Ansel Adams—who’s famous for his Yosemite photos—says every photograph you take is a combination of all the photographs you've ever taken, plus everything you've seen in your life. In web design, too, who you are is put into your work. When I get super pumped and feel creatively fueled, I know I subconsciously put that in my work. But it's not like, “I took a photo of this and I'm going to use this element.” It's more like what Veronica said about how you feel. And it’s about being open minded.
Veronica: Yeah. For instance, I felt kind of stuck creatively last winter; then I took a trip to Thailand and when I came back, I felt way more inspired because I had seen new things, learned new skills, talked to new people, and engaged in a culture that wasn't my own. Coming back, I felt like I had broadened my perspective, and in doing so I was able to think more creatively.
So, it doesn't always have to be, “I saw this thing and want to put it on the web.” To me it’s more about opening up your mind to new perspectives and ideas.
What do you do when you're having a design block?
Veronica: Sometimes you just have to take a break. There comes a point when I feel like I need to step away for a bit, or even work on something else for a day so I can come back to it with fresh eyes.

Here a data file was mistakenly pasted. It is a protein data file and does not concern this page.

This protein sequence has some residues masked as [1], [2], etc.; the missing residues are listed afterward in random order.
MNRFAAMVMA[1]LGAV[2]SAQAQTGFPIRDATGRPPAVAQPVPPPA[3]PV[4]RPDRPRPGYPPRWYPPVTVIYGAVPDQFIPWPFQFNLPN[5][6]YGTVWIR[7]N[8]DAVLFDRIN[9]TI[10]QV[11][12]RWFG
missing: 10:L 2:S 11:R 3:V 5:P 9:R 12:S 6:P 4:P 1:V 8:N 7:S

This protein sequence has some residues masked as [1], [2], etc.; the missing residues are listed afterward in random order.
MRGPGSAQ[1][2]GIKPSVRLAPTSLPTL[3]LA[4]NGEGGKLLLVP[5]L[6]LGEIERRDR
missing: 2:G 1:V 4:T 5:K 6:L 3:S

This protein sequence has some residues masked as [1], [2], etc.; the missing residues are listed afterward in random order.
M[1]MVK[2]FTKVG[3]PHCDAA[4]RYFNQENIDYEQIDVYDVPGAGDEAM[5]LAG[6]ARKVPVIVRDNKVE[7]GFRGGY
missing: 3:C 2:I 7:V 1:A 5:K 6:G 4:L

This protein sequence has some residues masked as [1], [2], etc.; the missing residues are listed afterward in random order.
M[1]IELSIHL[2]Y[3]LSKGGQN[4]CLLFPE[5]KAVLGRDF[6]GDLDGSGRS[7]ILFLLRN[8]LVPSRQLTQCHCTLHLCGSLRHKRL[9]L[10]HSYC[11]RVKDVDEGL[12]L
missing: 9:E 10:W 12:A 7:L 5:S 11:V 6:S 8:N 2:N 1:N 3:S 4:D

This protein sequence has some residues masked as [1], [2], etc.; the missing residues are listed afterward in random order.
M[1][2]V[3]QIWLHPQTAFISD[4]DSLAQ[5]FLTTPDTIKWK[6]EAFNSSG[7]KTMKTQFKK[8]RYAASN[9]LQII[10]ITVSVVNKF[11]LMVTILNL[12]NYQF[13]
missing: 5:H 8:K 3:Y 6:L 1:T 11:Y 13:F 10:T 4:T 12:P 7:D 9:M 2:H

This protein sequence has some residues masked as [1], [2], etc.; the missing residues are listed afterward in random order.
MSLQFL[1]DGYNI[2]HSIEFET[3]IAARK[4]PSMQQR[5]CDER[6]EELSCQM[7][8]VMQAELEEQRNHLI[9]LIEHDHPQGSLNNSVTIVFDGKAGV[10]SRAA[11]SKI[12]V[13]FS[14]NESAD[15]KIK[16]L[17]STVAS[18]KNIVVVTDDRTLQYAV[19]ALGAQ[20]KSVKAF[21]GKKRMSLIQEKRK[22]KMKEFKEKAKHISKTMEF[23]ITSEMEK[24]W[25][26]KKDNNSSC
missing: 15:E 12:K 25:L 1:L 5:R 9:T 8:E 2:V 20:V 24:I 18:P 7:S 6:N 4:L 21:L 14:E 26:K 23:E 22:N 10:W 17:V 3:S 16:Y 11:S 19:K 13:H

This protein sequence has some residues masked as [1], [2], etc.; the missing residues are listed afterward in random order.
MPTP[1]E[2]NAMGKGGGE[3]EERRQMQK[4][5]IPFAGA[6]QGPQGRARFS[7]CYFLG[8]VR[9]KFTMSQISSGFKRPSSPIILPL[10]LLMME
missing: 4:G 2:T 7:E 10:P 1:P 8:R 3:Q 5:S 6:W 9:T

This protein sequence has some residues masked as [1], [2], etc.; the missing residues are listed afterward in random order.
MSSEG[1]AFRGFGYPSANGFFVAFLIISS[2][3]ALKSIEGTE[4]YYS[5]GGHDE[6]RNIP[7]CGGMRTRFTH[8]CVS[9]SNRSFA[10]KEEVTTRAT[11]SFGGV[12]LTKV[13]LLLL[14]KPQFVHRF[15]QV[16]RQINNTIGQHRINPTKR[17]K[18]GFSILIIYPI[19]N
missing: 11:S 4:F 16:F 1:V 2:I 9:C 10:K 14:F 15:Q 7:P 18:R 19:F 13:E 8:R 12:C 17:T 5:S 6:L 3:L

Ariana: I'll ask Syd [another designer] and say, “I hate this. Please come over.” And then she'll help me through it. But yeah, asking for feedback or looking on Pinterest and just being like, “What can I use now to shake this up because it looks so ugly?”
Or even letting yourself relax. Whenever I go home, take a shower, or get ready for bed...I feel like that's when the best ideas come. It's not when I'm pressuring myself to think of something—that usually means it's forced and it won't work. When you're in the mindset of forgetting about it, then it's like, “That might be a good idea. Why couldn't this have happened at work?”
Where else do you use your inspiration? Do you have design-related hobbies?
Veronica: I use inspiration for fashion. Whether walking down the street in a new city or in Seattle, I like to just look at people and how they're expressing themselves with what they wear. Especially with color. That's fascinating.